U.S. media are reporting that U.S. President Donald Trump's son and others met with a Kremlin-connected lawyer during the 2016 campaign after being promised damaging information about Democratic rival Hillary Clinton.
The New York Times and The Washington Post on July 9 reported that Trump's son-in-law, Jared Kushner, and then-campaign chairman Paul Manafort also attended the meeting on June 9, 2016, at Trump Tower in New York. Manafort later left the campaign, while Kushner is now a top adviser to the president.
Donald Trump Jr. issued a statement in which he acknowledged meeting with Russian lawyer Natalya Veselnitskaya, whom he did not refer to by name, the Times reported.
"After pleasantries were exchanged, the woman stated that she had information that individuals connected to Russia were funding the Democratic National Committee and supporting Ms. Clinton," the Times quoted Trump Jr. as saying.
"Her statements were vague, ambiguous, and made no sense. No details or supporting information was provided or even offered. It quickly became clear that she had no meaningful information."
Trump Jr. said she then brought up the issue of the adoption of Russian children and the Magnitsky Act, a 2012 U.S. law that put sanctions on Russian suspected of human rights abuse. Angered by the law, Russian President Vladimir Putin then halted U.S. adoptions of Russian children.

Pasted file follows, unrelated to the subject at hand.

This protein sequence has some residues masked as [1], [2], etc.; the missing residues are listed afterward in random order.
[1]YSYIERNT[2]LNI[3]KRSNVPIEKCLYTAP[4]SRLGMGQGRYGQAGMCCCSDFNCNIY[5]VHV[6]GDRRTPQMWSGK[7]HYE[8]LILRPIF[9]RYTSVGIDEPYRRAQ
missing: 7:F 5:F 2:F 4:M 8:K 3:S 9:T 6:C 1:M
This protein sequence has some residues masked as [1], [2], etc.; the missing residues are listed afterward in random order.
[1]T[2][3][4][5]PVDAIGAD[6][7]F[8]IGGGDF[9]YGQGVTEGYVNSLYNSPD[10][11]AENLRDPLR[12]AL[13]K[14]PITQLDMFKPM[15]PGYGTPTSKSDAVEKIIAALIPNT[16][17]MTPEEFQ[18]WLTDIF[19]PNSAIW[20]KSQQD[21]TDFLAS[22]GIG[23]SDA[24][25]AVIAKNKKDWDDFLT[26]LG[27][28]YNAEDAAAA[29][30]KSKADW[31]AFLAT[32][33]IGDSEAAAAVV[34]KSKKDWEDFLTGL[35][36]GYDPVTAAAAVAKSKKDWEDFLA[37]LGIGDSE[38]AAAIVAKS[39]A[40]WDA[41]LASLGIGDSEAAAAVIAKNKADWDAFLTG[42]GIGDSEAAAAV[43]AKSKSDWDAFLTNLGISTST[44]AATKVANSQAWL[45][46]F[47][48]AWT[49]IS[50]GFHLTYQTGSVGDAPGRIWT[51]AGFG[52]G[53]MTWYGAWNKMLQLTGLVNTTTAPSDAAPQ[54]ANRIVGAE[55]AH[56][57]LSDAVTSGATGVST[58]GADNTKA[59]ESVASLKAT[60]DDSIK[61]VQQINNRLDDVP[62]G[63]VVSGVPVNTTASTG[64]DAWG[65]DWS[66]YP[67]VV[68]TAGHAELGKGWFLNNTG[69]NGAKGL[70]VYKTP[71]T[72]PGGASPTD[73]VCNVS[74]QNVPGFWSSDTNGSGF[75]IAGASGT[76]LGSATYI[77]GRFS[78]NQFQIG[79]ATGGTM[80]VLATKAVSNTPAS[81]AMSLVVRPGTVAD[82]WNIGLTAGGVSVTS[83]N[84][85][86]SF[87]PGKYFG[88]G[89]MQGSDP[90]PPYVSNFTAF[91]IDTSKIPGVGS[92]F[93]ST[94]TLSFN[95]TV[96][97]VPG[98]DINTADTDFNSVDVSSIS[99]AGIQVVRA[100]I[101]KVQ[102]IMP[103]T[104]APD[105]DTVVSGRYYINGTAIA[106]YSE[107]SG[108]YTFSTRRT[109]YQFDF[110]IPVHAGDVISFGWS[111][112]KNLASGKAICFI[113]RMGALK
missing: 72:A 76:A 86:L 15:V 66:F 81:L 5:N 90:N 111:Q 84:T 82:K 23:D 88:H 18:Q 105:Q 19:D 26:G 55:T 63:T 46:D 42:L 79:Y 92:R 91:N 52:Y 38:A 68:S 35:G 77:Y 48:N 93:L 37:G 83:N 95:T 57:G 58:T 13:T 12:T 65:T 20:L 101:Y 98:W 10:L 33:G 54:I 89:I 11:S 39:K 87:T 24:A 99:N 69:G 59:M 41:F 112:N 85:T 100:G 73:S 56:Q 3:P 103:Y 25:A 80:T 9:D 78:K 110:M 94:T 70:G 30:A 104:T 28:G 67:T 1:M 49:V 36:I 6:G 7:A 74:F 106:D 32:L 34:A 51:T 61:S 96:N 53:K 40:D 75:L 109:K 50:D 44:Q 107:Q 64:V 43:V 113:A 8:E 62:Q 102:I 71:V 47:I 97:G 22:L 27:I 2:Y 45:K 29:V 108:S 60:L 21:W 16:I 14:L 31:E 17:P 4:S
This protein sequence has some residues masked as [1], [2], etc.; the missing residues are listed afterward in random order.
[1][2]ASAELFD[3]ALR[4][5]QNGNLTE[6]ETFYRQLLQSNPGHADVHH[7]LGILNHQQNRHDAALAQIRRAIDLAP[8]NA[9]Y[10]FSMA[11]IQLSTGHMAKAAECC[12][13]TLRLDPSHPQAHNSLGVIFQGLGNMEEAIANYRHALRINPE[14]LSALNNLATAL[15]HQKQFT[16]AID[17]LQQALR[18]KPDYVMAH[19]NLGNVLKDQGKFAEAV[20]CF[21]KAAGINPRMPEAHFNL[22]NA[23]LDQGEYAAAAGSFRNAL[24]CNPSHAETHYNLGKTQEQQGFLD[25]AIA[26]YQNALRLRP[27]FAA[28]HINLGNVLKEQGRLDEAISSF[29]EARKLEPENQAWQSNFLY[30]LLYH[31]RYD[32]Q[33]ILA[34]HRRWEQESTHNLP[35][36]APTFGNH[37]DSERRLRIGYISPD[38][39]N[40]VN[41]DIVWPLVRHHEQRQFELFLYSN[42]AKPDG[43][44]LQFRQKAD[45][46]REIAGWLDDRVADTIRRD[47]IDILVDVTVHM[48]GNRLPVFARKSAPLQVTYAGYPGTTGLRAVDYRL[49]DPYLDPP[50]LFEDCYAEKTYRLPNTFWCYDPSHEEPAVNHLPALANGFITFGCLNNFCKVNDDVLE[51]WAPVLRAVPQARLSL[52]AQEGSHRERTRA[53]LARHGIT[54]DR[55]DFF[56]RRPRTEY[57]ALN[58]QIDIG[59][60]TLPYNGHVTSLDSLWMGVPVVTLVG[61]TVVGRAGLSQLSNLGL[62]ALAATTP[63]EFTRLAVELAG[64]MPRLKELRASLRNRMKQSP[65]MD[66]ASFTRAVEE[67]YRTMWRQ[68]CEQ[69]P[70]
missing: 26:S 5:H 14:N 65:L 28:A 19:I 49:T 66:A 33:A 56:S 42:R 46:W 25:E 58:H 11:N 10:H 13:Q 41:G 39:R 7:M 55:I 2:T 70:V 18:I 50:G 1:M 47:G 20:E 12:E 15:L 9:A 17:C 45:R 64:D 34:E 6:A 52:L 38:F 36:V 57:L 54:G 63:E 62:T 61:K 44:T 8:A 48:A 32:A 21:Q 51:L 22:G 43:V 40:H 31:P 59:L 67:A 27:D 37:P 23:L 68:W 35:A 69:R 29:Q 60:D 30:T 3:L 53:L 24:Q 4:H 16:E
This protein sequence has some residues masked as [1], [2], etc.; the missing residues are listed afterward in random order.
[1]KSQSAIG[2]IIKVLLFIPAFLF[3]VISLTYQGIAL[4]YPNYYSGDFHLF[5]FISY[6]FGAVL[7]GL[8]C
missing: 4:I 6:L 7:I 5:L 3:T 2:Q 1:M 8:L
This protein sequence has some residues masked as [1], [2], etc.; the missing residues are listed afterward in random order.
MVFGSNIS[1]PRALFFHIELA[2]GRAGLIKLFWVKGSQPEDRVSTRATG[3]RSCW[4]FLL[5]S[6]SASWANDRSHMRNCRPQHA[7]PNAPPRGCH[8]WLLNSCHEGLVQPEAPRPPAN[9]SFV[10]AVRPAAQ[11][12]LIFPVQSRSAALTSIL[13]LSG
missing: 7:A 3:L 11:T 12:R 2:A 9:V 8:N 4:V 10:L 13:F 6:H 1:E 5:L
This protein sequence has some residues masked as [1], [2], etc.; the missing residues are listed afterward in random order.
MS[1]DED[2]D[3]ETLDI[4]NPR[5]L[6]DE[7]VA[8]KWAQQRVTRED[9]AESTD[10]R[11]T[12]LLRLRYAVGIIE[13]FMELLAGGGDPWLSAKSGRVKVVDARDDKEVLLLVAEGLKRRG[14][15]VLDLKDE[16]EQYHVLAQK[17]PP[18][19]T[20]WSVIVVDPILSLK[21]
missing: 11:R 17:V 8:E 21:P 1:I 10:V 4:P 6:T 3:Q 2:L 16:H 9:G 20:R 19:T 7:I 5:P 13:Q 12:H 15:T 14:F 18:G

“It became clear to me that this was the true agenda all along and that the claims of potentially helpful information were a pretext for the meeting,” Trump Jr. said.
Veselnitskaya has among her clients Russian state-owned companies and family members of top government officials, and her husband previously served as deputy transportation minister of the Moscow region. She campaigned as a lawyer against the Magnitsky Act.
Mark Corallo, a spokesman for the president’s legal team, issued a statement saying that now-President Trump was "not aware of and did not attend" the 2016 meeting between his son and the lawyer.
U.S. intelligence agencies have concluded that Russia meddled in the U.S. presidential election, and at least two congressional committees and the FBI are investigating the charges, including reports of contacts between members of the Trump team and Russian officials.
President Trump has denied all allegations of collusion, and the Kremlin has denied meddling in the election.